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July 22nd 2010 print

On Peter Coleman

Rafe Champion: "I don’t think that Peter Coleman was even on the list when Robert Manne was voted our Number One public intellectual. However when you have a look at Coleman’s track record over a period of half a century it is very impressive. Robert Manne is not in the same class, certainly not when you contemplate his post-Quadrant career."

Rafe Campion discusses Peter Coleman at Catallaxy Files: 

Is Peter Coleman our most productive public intellectual?

I don’t think that Peter Coleman was even on the list when Robert Manne was voted our Number One public intellectual. However when you have a look at PC’s track record over a period of half a century it is very impressive. Robert Manne is not in the same class, certainly not when you contemplate his post-Quadrant career.

He has played many roles: editor of magazines and books, journalist, elected Parliamentary representative, writer of memoires and biographies (his own, Barry Mackenzie, whoops, I mean Barry Humphries, Bruce Beresford and James McAuley),  and a prolific reviewer and commentator.

The books. The list on Wikipedia is very incomplete.

The latest, a rich and varied collection of essays and reviews.

1974 (reprinted in 2000) Obscenity, blasphemy, sedition: censorship in Australia. Brisbane: Jacaranda Press. 211 pages. 

1978 with Les Tanner  Cartoons of Australian history. West Melbourne: Thomas Nelson.

1980 (reprinted recently) The heart of James McAuley: life and work of the Australian poet. Sydney: Wildcat Press. 132 pages.  

1984 Memoirs of a slow learner. Pymble: Angus and Robertson. 166 pages.

1989 The Liberal Conspiracy. The Congress for Cultural Freedom and the Struggle for the Mind of Postwar Europe. New York: The Free Press (Macmillan). 333 pages. 

2008 With Peter Costello, The Costello Memoirs. Melbourne: Melbourne University Press. 400 pages.

More of his books and editorial contributions are listed here. Such as:

The collection of essays on Australian Civilisation which he edited (the introduction which he wrote was on line but the link is now dead).

His biography of Barry Humphries. Chapter 1 and Chapter 20 on line in the Rathouse.

The biography of Bruce Beresford Instincts of the Heart, 1993.

The recent biography of Heinz Arndt.

Editor of a collection of “incorrect essays” by unfashionable thinkers.

Editor of Quadrant for many years, plus editorial roles with The Bulletin and other periodicals.

The liberal reformer.

His outsanding work in this field is his critical history of censorship in Australia, demonstrating that he is by no means a conservative of the kind piloried by Hayek, but a true classical liberal. Duffy and Snelgrove reprinted the book in modern times.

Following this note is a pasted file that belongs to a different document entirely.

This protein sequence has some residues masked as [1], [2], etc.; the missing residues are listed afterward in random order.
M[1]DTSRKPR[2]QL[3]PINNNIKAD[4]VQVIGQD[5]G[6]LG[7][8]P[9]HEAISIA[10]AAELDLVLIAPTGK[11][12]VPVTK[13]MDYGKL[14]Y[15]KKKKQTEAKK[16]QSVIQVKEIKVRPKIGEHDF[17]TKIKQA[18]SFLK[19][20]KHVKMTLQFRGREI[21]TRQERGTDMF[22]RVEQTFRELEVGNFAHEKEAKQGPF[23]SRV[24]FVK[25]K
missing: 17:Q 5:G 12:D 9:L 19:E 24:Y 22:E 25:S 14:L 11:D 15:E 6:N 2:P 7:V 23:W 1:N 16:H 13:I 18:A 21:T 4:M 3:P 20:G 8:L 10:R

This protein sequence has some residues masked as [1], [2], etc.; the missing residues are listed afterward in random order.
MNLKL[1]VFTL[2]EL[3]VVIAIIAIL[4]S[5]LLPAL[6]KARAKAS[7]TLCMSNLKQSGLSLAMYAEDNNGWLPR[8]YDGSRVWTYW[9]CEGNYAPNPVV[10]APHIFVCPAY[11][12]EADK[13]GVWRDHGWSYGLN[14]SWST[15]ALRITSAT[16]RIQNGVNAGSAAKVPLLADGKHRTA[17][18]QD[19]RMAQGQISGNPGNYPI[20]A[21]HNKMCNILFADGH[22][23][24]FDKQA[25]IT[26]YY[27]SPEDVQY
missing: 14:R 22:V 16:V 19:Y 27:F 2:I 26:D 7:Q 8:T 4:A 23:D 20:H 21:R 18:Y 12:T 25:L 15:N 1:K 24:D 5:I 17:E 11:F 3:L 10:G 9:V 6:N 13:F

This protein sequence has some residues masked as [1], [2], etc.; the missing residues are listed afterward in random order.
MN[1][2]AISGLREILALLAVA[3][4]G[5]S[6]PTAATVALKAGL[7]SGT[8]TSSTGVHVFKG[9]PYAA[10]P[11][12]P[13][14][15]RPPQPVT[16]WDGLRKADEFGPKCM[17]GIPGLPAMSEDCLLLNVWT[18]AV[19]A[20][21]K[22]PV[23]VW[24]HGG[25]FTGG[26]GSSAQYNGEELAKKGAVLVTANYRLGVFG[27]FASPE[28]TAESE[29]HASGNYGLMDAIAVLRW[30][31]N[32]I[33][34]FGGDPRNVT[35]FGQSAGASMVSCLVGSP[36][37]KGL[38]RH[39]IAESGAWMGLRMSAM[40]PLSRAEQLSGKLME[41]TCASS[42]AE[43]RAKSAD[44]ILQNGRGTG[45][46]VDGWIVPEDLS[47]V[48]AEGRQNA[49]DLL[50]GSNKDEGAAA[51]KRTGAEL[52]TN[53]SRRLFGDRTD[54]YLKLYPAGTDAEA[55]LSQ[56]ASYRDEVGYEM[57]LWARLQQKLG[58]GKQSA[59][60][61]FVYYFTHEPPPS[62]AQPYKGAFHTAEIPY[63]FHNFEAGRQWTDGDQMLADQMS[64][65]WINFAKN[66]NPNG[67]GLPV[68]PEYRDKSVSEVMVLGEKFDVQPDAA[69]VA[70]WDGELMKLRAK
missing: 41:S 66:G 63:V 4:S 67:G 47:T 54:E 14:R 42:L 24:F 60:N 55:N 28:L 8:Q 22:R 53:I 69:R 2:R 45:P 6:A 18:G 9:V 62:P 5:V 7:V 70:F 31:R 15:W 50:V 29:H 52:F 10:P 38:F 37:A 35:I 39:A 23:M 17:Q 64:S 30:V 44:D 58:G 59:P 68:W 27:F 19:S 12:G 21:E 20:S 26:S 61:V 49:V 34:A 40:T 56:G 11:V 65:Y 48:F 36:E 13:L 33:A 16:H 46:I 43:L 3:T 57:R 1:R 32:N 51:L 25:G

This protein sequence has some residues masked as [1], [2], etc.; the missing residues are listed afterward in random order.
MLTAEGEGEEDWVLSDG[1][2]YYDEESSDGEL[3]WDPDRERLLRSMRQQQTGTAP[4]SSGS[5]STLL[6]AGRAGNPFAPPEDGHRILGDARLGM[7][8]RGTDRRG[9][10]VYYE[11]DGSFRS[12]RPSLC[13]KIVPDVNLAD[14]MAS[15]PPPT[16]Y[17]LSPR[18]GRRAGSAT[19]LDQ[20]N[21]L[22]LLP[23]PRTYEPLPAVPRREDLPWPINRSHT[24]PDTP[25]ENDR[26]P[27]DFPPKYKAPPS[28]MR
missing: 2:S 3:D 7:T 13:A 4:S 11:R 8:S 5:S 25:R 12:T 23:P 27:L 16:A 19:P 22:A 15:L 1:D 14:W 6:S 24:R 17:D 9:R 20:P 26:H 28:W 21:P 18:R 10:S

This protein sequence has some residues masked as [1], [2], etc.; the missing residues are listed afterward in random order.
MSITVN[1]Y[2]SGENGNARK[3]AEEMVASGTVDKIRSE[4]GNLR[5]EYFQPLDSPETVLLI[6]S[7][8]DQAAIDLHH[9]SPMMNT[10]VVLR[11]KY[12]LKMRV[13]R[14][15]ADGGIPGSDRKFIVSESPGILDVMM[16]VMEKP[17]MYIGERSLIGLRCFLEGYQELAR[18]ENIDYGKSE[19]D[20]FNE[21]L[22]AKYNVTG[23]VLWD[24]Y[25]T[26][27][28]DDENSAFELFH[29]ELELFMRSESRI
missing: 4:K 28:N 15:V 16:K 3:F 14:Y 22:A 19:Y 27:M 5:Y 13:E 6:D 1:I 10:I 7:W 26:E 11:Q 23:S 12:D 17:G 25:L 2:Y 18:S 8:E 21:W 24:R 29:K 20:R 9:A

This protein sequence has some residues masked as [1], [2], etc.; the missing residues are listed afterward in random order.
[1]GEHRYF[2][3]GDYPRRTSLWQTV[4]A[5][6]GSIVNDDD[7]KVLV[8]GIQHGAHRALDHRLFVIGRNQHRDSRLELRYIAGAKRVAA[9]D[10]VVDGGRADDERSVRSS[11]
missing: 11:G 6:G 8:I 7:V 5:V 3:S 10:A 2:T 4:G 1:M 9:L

This is a rerelease of Peter Coleman’s classic account of the various efforts throughout history to censor the written word in Australia. It runs from 1788 to the early 1960s, when the fight against censorship was largely won. It focuses on a series of fascinating characters and exciting fights over publications dealing with sex, religion and politics.

Duffy & Snellgrove are reissuing this book because of its entertainment value (due to Coleman’s wonderfully light but effective style, and the intrinsic interest of its subject matter), its importance as a work of popular history, and its new relevance at a time when there are increasing attempts to censor the Internet. The book contains a new introduction by the author, and a cover illustration from George Molnar.

When it first appeared the Rhodes Scholar and dag Ross Campbell wrote in The Tele “Australia used to be as famous for her book-banning as her cricket. Her achievements in that field deserve to be recorded, and Peter Coleman has done so in this notable book. It is a Wisden of banning.”

Summing up

In sporting terms Coleman was probably never the best on the field, or the winner of medals at the end of the season but it would not be a surprise if his team mates voted him the “game ball” for the effort and the example that he provided.

The Russian Revolution and its aftermath was the defining issue of the 20th century to assess the integrity and credibility of journalists, commentators and intellectuals. The  overwhelming majority failed the test. Peter Coleman and Robert Manne did not. This prompts the idea of an essay to compare and contrast the careers and contributions of  these two public figures.

“Peter Coleman and Robert Manne are Australia’s two most interesting public intellectuals. Discuss”.

They were both prepared to make the hard yards when it was very unfashionable in intellectual and academic circles to tell the truth about communism. Later on Robert Manne lost the plot, but that is another story.

Source: Catallaxy Files